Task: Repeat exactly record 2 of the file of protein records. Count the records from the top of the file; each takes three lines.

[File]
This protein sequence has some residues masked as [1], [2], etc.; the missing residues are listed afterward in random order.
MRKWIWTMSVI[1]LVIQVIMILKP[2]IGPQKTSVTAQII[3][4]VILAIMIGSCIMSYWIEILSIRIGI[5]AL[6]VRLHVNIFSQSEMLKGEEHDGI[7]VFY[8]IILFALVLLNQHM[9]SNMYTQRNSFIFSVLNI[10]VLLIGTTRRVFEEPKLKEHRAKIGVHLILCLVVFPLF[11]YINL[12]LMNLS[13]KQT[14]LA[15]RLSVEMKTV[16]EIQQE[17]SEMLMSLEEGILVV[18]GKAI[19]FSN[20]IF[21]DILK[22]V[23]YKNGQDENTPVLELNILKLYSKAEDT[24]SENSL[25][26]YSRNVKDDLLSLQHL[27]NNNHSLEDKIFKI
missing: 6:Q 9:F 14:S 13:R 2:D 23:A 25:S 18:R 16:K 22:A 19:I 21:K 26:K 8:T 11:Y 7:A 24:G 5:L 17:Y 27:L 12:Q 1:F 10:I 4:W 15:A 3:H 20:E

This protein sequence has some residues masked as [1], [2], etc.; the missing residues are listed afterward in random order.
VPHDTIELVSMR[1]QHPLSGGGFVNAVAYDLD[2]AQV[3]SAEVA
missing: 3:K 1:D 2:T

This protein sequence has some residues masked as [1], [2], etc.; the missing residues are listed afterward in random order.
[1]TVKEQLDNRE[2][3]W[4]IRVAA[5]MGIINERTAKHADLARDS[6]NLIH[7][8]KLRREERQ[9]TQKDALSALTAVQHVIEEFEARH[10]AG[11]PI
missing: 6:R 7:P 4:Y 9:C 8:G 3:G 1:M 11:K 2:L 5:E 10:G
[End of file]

This protein sequence has some residues masked as [1], [2], etc.; the missing residues are listed afterward in random order.
VPHDTIELVSMR[1]QHPLSGGGFVNAVAYDLD[2]AQV[3]SAEVA
missing: 3:K 1:D 2:T